34. On the actual day of the RSSA special, Sunday, 31 August 1969, 1268 class 1 did the honours and here we see her pulling proudly into Escombe station, with what appears to be the whole of Queensburgh turned out for the occasion!  This was made into an official civic occasion, with the mayor of Queensburgh ceremonially handing over a letter to the train driver for delivery to the mayor of Pietermaritzburg.

35. On 25 February 1973 the line was deviated over a new railway bridge crossing the newly constructed Rossburgh – Pinetown highway (later to be known as the M7) at Northdene.  In order to give the Resident Engineer’s department an opportunity to connect up the overhead electrical wiring, all trains were steam-hauled between Malvern and Pinetown for the weekend, with 14R’s nos. 1719 and 1705 doing the honours.   Brian caught the pair drifting downgrade from Northdene, about to pass under the Stella Road bridge at Escombe.

36. As the train depicted in picture 20 slowed down for Northdene, the photographer was treated to a rare display of smoke.

37. A short while later we saw the next up train being worked by 1705 and 1719, just after having crossed the new bridge at Northdene. RSSA member John Gilberthorpe was firing the second engine.

38. During early 1990s trains 76071 and 67072, Johannesburg - Durban return, on Mondays were worked over OML, presumably because of work being done on NML. Here 67072 was ascending the punishing Fields Hill on the original 1879 NGR formation with its 1 in 30 gradient and 300' radius curves (uncompensated), having to gain 687' in 6 miles between Pinetown and Kloof.  Plenty of power for 10 coaches and van.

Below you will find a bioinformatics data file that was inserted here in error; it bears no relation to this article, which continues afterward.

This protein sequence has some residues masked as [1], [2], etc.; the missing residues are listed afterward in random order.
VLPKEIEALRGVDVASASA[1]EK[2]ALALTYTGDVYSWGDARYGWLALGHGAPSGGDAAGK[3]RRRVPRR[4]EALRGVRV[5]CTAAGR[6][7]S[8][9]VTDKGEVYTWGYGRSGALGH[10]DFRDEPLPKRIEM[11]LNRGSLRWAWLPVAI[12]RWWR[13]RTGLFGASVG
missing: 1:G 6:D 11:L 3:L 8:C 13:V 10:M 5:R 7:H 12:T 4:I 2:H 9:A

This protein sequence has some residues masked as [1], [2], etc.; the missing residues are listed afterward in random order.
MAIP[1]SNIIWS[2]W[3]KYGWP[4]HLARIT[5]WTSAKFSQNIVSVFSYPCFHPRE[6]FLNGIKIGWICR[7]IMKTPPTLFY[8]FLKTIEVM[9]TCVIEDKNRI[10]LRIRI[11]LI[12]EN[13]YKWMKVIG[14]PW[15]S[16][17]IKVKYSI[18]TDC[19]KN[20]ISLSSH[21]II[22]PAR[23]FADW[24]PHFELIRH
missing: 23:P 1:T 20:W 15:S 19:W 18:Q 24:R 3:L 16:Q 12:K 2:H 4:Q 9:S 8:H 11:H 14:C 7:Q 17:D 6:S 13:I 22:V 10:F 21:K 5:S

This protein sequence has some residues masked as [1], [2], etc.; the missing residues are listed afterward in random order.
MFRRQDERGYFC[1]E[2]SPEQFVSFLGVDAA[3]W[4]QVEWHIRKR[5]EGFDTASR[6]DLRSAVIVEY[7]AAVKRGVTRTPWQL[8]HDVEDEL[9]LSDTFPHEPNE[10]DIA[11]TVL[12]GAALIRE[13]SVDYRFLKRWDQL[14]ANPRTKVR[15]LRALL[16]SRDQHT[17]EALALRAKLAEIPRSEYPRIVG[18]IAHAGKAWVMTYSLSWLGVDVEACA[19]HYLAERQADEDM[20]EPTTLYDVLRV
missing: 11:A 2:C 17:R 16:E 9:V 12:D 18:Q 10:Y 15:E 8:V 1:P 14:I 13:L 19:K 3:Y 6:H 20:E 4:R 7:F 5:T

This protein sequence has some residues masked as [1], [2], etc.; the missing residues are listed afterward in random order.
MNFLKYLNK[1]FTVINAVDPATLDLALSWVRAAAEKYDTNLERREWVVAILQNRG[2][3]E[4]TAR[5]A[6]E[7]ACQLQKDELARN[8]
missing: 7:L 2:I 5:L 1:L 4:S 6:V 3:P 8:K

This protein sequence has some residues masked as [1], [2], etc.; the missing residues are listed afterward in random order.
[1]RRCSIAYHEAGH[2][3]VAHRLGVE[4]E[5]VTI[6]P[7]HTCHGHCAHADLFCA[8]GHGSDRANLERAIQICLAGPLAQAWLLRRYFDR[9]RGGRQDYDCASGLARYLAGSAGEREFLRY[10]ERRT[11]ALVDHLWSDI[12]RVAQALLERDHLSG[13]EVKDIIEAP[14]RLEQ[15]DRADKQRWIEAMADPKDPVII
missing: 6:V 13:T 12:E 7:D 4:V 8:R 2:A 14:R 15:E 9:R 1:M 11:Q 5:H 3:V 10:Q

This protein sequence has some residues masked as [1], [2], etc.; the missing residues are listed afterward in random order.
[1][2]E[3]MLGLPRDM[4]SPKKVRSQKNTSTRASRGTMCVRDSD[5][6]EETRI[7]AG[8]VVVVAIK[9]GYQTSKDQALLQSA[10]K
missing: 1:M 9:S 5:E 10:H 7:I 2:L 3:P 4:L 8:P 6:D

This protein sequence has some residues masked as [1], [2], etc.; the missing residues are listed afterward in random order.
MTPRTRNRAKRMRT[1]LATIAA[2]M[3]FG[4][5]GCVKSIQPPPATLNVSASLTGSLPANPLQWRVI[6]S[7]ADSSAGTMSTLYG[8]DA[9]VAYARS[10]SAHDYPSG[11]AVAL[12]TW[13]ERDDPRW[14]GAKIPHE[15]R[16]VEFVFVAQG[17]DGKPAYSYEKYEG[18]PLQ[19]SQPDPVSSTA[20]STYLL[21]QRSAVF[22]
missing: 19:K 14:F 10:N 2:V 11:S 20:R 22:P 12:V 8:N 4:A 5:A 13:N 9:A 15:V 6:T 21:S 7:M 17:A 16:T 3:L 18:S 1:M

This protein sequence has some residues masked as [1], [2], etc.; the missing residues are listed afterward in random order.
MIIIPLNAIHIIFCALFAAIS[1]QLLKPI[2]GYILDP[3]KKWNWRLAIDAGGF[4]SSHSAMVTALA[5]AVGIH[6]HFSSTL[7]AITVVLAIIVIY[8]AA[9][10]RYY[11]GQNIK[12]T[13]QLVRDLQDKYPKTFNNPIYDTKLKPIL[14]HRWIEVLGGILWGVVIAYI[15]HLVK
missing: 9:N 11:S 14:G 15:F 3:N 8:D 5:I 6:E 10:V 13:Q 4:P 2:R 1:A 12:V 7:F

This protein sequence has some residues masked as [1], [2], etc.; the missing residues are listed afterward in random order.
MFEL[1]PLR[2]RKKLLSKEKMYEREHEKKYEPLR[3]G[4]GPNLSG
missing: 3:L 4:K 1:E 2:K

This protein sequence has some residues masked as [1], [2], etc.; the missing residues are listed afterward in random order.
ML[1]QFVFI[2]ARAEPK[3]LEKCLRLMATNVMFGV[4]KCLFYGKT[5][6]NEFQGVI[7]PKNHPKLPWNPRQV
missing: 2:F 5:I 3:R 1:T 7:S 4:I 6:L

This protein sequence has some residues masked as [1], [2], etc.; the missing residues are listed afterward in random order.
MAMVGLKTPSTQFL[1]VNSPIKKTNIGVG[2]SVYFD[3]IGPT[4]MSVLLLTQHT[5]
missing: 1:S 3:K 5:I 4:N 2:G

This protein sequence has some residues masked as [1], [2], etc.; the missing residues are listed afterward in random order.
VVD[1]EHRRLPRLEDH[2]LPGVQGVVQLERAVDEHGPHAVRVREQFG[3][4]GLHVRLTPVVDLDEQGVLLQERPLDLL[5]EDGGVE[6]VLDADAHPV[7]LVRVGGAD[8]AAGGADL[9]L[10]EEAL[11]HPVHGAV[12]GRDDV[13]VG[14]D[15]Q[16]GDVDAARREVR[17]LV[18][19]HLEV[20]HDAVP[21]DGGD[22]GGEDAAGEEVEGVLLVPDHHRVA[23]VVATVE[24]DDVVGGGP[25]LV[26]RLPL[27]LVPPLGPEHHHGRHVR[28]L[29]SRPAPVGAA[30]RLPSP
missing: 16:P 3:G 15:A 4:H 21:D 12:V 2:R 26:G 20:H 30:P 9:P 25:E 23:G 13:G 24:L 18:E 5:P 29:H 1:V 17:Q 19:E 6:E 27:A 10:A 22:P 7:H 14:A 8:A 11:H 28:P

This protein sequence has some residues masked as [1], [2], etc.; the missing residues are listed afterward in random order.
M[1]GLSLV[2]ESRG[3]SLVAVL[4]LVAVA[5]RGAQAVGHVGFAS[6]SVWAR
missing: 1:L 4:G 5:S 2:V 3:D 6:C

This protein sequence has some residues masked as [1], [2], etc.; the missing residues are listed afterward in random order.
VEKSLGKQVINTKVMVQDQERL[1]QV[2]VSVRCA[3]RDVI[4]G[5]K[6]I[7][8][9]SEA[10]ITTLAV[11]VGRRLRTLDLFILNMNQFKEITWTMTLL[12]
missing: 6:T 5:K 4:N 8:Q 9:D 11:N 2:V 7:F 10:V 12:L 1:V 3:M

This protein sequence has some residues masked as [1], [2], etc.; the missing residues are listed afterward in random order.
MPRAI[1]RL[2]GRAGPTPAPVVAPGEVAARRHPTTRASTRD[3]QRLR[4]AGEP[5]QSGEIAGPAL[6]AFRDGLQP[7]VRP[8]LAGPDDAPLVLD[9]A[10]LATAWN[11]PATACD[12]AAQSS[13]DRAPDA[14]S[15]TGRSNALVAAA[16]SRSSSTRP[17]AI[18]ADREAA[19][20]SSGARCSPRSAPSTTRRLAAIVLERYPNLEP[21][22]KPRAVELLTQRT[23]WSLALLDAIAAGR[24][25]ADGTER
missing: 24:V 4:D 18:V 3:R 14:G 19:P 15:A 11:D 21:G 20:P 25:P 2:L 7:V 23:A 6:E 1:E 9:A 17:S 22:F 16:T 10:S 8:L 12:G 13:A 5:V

39. Even though the programme of raising platforms for sliding-door suburban sets had been completed all the way to Pinetown by 1972, trains that originated beyond Pinetown still ran with swing-door stock all the way to Durban, as demonstrated here at Glen Park halt in 1974 by 13-down, an eight-coach 4M set powered by three motorcoaches and booked to start from Botha’s Hill at 6.35 am (6.57 am from Kloof on Saturdays).  Apart from the new platform, Glen Park has also been given a fancy new nameboard, which certainly doesn’t comply with the rather more staid SAR standards!

40. In June 1972 this pair of sparkling Class 5E1 units were unassisted as they hauled a diverted 209-down, the Durban-bound Orange Express, through Sarnia station, possibly following a derailment on the New Main Line.  The Trans-Natal, with a full complement of 18 saloons and steam-heating car, and unbelievably also running with only a pair of similarly shining 5E1’s, had preceded the Orange.   An up 5M2A suburban train has been shunted to the loop to cross the main line passenger train.  On the horizon is the imposing bulk of Umgeni Power Station’s cooling towers and smoke stacks.   About ten years later this would become the birthplace and initial home of the Umgeni Steam Railway preservation group, thanks to the kind offices of then Power Station Manager Colin Healey.  Not many people are aware that USR took its name from this power station, and for several years operated trains between the power station in New Germany and Sarnia station. 

41. The same train as in photo 36 accelerating smartly away from Sarnia with surprisingly clean smoke stacks considering the 1:30 ascent to Pinetown just ahead – 14R 1719 even has her safety valves blowing fiercely!

42. On 31 August, 1969 the Durban branch of the RSSA arranged a special trip with class 1 locomotives from Durban to Maritzburg and return.  The late Brian Couzens and Geoff Gooderham were heavily involved with the arrangements for the trip.  Here at Sarnia is class 1 No 1268 looking very smart for this special occasion. After a brief servicing spell in the yard at Sarnia, 1268 was ready to take on the next section of 1:30 climb up to Pinetown, from where 1A 1295 would assist as banker up the notorious Field’s Hill and on to Botha’s Hill.

43. Here we are back at Sarnia on the return leg with the 1969 RSSA class 1 special, headed by 1A 1295 and class 1 No 1262.